Holi Festival — my first.
I was a bit worried when I arrived. I’d travelled a thousand kilometres down from Kathmandu to be there, and had arranged to meet some friends, promising them that Mathura was *the* place to be for Holi. I knew this because I’d read it on the internet.
When I arrived I found the French girl I’d met in Kolkata. She’d been waiting for me all day, and assured me that the town was pretty much deserted, that no-one was coming, and it was all a bit shit. There didn’t seem to be any other travellers around. Or guesthouses. Or restaurants. I went to bed hungry. She went to bed grumpy.
On one of the trains the previous day, I’d met an Indian photographer who was also coming to shoot Holi. Following his recommendation, we found a guesthouse down by the ghats and the whole thing fell into place.
Kids started squirting us with coloured water; powder paint was being thrown everywhere; more friends arrived with a bottle of rum and some Thums Up.
The next morning I wrapped my camera in plastic and gaffer tape and went for a walk.
At around 1pm, all the paint-throwing ceased, and everyone went home to perform their ablutions. The drains overflowed with paint, and everything got washed into the river.
The following day I’d arranged to go with the photographer I’d met to a temple about 30kms away. My traveller friends had had enough paint-throwing (the girls especially had had enough over-enthusiastic strangers rubbing them in odd places) so skipped the excursion.
When I arrived at the temple, the police wouldn’t let me in to the VIP area, which I thought was fair enough. So I ran round to the other side and talked my way in, finally feeling like a real photographer. An aerial view of the temple courtyard saw lots of kids playing with a few water balloons, and some priests throwing paint around. No big deal.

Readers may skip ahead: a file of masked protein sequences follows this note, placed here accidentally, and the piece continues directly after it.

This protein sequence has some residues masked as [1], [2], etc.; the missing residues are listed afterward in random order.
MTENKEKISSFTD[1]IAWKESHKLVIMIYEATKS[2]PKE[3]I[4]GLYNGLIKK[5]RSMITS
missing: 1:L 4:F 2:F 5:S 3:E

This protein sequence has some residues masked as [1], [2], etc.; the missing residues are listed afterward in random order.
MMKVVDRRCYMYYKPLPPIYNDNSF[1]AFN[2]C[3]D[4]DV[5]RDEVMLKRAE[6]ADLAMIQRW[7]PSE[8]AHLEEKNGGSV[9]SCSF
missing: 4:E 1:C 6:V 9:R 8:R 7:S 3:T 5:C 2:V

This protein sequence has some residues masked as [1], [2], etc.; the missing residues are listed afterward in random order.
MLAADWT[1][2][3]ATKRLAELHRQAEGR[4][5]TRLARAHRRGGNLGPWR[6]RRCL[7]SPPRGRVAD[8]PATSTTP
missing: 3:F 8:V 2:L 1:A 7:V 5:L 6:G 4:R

A policeman, recognising my non-important status, came and threw me out of the VIP area. He took me to another door but wanted to see a press pass for me to enter. I didn’t have one on me, so I took myself off for a wander and a cigarette.
Dumping my sandals with the thousands of others, I entered the temple area, and started to wonder just what all these people had come to look at.
I looked up and saw Indian Jaws coming right for me and oh my god he’s going to show me his steel teeth.
Buckets of paint start appearing, and a puff or two are thrown into the air.
The crowds pile up, and I start to wonder if I should move.
The temple floor gets a bit more rowdy and I wonder what kinds of things are in my pockets that I’d really like to still have at the end of the day.
This man stares at me. I know what he’s thinking. He wills me to leave. It’s not safe, he silently intones. You may well die, his heart implores. That much is certain, I blink back at him.
I excuse myself from the crowds, and make my way to the roof to observe what’s going on in the courtyard outside. Queues to get in are no respecters of children or personal space.
I start to notice more and more people leaving the temple drenched in orange. I don’t really think about this.
There’s so much glitter in the air, the police have a hard time looking like they’re there for a purpose. They are, however, impeccably dressed.
I manage to talk my way into the press photographer’s area this time, and finally get to see what I’d narrowly escaped.
I’d noticed the women outside trooping in with their veils pulled right down and their hands over their faces. Once inside, they started ripping the shirts off the men and began whipping them as they walked past. The men in turn poured buckets of orange water over the women.
Up in the VIP area, everyone is now completely covered in pink. I am not. I am happy and more than a little smug. Priests and babas and, well, anyone who wanted to was throwing paints of all colours (pref. pink) at everyone below.
The shirts ripped from the men were thrown up and out of the temple, but as women aren’t always the best at throwing, some got stuck halfway.
Round at the right of the temple, there was this washing area for the men, but I don’t think anyone had really thought through the clean water situation.
It seemed that many of the men, realising that they were approaching the washing area and exit wanted to go back for a bit more of the old whipping business.
The water level on the floor of the temple really started to rise.
Outside, the women got their own little washing room, where they could shed their ingenious disguises in private.
The men continued as planned.
And the scaredy-cats watched from outside.